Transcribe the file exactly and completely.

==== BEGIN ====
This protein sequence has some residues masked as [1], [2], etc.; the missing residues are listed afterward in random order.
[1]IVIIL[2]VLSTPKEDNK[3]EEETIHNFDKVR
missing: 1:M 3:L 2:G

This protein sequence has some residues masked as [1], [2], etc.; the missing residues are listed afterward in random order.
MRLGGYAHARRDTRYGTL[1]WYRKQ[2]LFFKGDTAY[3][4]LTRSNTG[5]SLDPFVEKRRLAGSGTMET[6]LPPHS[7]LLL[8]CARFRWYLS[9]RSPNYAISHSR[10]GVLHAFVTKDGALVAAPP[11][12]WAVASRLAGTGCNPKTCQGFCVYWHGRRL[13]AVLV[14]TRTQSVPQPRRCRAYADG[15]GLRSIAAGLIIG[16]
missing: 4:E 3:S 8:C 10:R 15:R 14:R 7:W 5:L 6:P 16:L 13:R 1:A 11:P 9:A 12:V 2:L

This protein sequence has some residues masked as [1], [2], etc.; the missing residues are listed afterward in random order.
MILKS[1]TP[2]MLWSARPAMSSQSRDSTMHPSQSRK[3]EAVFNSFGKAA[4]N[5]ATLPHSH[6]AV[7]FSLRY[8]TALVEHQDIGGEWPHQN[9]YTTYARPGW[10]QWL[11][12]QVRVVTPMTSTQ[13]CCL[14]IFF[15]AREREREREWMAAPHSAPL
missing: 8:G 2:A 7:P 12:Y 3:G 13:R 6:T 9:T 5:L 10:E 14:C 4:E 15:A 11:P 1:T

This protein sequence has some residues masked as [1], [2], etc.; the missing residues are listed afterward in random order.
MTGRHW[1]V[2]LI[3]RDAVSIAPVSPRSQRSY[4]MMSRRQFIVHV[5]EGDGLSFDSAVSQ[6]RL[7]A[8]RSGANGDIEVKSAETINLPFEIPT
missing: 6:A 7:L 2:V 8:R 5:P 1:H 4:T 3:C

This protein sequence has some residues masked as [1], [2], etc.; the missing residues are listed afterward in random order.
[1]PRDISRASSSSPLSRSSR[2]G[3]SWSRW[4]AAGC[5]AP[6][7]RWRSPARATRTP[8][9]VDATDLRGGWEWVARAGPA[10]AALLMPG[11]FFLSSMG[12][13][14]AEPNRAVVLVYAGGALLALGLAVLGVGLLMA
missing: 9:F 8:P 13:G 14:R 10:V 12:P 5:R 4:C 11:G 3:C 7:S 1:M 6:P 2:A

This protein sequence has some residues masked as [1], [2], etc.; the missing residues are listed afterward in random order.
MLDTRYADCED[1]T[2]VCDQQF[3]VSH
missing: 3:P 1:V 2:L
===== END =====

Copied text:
This protein sequence has some residues masked as [1], [2], etc.; the missing residues are listed afterward in random order.
[1]IVIIL[2]VLSTPKEDNK[3]EEETIHNFDKVR
missing: 1:M 3:L 2:G

This protein sequence has some residues masked as [1], [2], etc.; the missing residues are listed afterward in random order.
MRLGGYAHARRDTRYGTL[1]WYRKQ[2]LFFKGDTAY[3][4]LTRSNTG[5]SLDPFVEKRRLAGSGTMET[6]LPPHS[7]LLL[8]CARFRWYLS[9]RSPNYAISHSR[10]GVLHAFVTKDGALVAAPP[11][12]WAVASRLAGTGCNPKTCQGFCVYWHGRRL[13]AVLV[14]TRTQSVPQPRRCRAYADG[15]GLRSIAAGLIIG[16]
missing: 4:E 3:S 8:C 10:R 15:R 14:R 7:W 5:L 6:P 16:L 13:R 1:A 11:P 9:A 12:V 2:L

This protein sequence has some residues masked as [1], [2], etc.; the missing residues are listed afterward in random order.
MILKS[1]TP[2]MLWSARPAMSSQSRDSTMHPSQSRK[3]EAVFNSFGKAA[4]N[5]ATLPHSH[6]AV[7]FSLRY[8]TALVEHQDIGGEWPHQN[9]YTTYARPGW[10]QWL[11][12]QVRVVTPMTSTQ[13]CCL[14]IFF[15]AREREREREWMAAPHSAPL
missing: 8:G 2:A 7:P 12:Y 3:G 13:R 6:T 9:T 5:L 10:E 14:C 4:E 15:A 11:P 1:T

This protein sequence has some residues masked as [1], [2], etc.; the missing residues are listed afterward in random order.
MTGRHW[1]V[2]LI[3]RDAVSIAPVSPRSQRSY[4]MMSRRQFIVHV[5]EGDGLSFDSAVSQ[6]RL[7]A[8]RSGANGDIEVKSAETINLPFEIPT
missing: 6:A 7:L 2:V 8:R 5:P 1:H 4:T 3:C

This protein sequence has some residues masked as [1], [2], etc.; the missing residues are listed afterward in random order.
[1]PRDISRASSSSPLSRSSR[2]G[3]SWSRW[4]AAGC[5]AP[6][7]RWRSPARATRTP[8][9]VDATDLRGGWEWVARAGPA[10]AALLMPG[11]FFLSSMG[12][13][14]AEPNRAVVLVYAGGALLALGLAVLGVGLLMA
missing: 9:F 8:P 13:G 14:R 10:V 12:P 5:R 4:C 11:G 3:C 7:S 1:M 6:P 2:A

This protein sequence has some residues masked as [1], [2], etc.; the missing residues are listed afterward in random order.
MLDTRYADCED[1]T[2]VCDQQF[3]VSH
missing: 3:P 1:V 2:L